Po loves all of the Furious Five, and has been self-teaching himself their moves since he was a kid. An autodidactic trait that continues in the series.
How is Po a Polymath?
By mastering multiple styles of Kung Fu he is able to see things from multiple perspectives. From a young age he admired the Furious Five and their abilities. Not only did he admire, but he would practice in his room to mimic the movements. Imitation is the ultimate form of flattery as they say, and I am sure during the trainings at the Jade Palace he would learn more of their styles up close.
Whilst each of the Five are specialists of their one art, Po instead chooses to embody all of them, as well as his own. Making him polymathic for choosing multiple deep ares of learning, even if he wasn't fully aware of himself doing it.
Both sides of the Yin and Yang
This emotional climax of the second film portrays Po as the ☯︎ truly for the first time. Sure he is black and white in physical form, but this is showing his mental clarity and evolution.
One key part to #Polymathy in my own opinion is the concept of balance. Maintaining a separation from overly specializing, but balancing between specializations. When you find that balance, then you find the intersection of the areas.
Jack Black's Performance
Much respect to the Jable's acting in the series, and how he portrays the character with multiple layers of depth. Considering Jack himself is polymathic, for he is an actor, singer, rocker, game creator, producer, and more.
Po's Vast Experiences for a Seemingly Simple life
Looks can be deceiving however, and just like they say don't judge a book by its cover. The Kung Fu Panda tribute by Khaled Osman was created to share Po's journey of discovering Who He Is. It is not about what you can become, but what you have become. Who you are now.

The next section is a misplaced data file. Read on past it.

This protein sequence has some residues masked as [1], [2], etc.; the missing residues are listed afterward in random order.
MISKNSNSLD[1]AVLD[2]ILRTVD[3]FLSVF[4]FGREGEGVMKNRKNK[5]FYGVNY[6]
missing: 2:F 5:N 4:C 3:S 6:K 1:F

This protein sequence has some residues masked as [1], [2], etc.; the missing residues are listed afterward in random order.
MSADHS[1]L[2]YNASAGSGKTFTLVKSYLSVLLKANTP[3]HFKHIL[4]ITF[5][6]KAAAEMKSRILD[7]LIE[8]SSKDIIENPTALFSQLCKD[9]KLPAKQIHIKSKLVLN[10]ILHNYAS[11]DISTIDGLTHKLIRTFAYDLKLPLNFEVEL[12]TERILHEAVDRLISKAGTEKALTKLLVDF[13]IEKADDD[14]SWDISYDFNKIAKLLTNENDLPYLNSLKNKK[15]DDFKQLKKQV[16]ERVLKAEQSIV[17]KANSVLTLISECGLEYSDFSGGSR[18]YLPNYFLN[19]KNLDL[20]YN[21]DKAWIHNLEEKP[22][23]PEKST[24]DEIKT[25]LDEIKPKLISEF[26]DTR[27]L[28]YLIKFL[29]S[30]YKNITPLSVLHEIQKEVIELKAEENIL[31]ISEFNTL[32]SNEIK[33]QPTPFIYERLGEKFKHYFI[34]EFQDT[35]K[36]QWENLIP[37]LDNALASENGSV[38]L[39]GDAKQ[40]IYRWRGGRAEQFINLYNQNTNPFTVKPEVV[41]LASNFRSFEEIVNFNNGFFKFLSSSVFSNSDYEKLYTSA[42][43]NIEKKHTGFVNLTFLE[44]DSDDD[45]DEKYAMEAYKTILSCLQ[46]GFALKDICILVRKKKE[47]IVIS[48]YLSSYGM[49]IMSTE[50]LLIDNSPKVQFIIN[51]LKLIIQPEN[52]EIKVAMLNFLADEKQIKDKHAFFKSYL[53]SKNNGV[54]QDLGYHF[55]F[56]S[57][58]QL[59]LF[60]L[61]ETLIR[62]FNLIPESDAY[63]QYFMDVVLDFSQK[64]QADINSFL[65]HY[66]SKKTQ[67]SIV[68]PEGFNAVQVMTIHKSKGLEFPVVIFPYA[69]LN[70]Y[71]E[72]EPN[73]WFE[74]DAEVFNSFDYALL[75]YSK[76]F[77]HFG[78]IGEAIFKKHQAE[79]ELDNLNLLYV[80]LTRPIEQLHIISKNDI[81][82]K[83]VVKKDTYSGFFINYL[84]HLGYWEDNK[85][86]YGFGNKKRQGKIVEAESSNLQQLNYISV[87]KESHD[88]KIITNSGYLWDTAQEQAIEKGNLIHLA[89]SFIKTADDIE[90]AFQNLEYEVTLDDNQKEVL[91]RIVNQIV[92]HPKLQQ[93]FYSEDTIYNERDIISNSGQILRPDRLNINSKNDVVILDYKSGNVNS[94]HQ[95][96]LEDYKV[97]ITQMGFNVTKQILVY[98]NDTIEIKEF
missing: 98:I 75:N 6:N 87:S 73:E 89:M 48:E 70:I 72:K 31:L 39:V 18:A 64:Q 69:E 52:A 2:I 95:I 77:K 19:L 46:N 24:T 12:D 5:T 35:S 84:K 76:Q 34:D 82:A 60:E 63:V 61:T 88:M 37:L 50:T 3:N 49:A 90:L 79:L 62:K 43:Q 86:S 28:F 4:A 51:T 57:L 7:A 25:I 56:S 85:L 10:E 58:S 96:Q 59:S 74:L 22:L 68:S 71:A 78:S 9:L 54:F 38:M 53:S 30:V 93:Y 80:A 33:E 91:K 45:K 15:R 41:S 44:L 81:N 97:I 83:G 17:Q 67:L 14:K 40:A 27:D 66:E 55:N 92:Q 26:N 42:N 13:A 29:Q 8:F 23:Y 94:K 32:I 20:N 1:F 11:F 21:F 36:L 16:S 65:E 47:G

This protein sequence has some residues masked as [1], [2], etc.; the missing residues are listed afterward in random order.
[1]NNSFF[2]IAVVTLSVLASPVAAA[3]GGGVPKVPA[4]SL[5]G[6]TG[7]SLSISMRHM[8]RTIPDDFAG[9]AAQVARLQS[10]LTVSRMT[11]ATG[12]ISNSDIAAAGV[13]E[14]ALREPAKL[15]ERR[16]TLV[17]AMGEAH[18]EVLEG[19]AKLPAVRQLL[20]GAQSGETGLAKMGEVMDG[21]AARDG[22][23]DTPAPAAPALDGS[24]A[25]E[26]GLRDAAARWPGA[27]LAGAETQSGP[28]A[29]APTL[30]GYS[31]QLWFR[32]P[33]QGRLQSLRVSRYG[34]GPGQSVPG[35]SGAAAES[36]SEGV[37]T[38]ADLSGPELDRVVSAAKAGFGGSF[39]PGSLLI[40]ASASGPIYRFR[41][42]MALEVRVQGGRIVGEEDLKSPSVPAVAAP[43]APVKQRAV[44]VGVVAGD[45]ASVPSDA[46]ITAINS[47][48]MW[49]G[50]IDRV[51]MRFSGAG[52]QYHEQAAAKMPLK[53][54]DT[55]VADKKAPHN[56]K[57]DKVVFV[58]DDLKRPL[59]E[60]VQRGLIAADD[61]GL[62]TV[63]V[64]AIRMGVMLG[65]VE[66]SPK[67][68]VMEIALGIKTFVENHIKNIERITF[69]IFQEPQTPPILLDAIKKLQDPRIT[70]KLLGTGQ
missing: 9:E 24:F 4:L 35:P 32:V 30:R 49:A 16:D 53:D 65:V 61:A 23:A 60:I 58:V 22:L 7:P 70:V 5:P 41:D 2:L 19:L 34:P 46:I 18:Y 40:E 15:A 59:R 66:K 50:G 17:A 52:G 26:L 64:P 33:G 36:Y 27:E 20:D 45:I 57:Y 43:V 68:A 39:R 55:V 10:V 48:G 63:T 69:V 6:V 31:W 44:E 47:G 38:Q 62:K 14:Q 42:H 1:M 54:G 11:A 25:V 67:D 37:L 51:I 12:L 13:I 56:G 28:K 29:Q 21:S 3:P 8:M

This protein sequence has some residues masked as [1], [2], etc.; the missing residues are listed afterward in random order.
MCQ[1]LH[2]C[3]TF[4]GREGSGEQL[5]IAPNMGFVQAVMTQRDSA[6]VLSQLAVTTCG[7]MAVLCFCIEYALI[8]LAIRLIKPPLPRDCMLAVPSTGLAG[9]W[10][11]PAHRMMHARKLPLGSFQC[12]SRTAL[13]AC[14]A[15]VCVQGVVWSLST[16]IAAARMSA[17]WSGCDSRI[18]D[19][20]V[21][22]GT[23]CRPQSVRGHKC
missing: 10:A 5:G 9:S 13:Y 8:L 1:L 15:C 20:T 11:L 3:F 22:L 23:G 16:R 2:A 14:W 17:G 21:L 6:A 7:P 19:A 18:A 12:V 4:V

Knowing who you are to fill the "crater in your soul" as Shen says, and the feeling of loss/emptiness is hard to fill. You can't expect for it to come from the outside, but only from within. Even though I've always known who I wanted to be... I haven't always known who I was. This video has made me tear up a few occasions.
"Your story may not have such a happy beginning but that does not make you who you are, it is the rest of it – who you choose to be"
What does Kung Fu and Polymathy have in Common?
As my friend Matt said that everything is a Martial Art, it makes me think that the concept of polymathy in mastering many areas, but also the discipline and depth to martial arts coincide.
You have to learn many skills to master an Art, but also deepen yourself into many areas to be a polymath. Perhaps they are interlaced?
“I fear not the man who has practiced 10,000 kicks once, but I fear the man who has practiced one kick 10,000 times.”
Being a successful Jack of all Trades
I would think someone who tried out 10,000 kicks would actually be the scarier opponent. The wisdom behind Lee's line of thinking is that when you do the same movement over and over again, then the strength and neuromuscular connection will be significantly higher. That is true, but there is also a benefit to practicing a wide range of movements as well.
Let it be known that I greatly respect Lee and his mindset, and I am only showing that going wide is good too. I think his quote actually misses a key point, for both opponents practiced 10,000 times.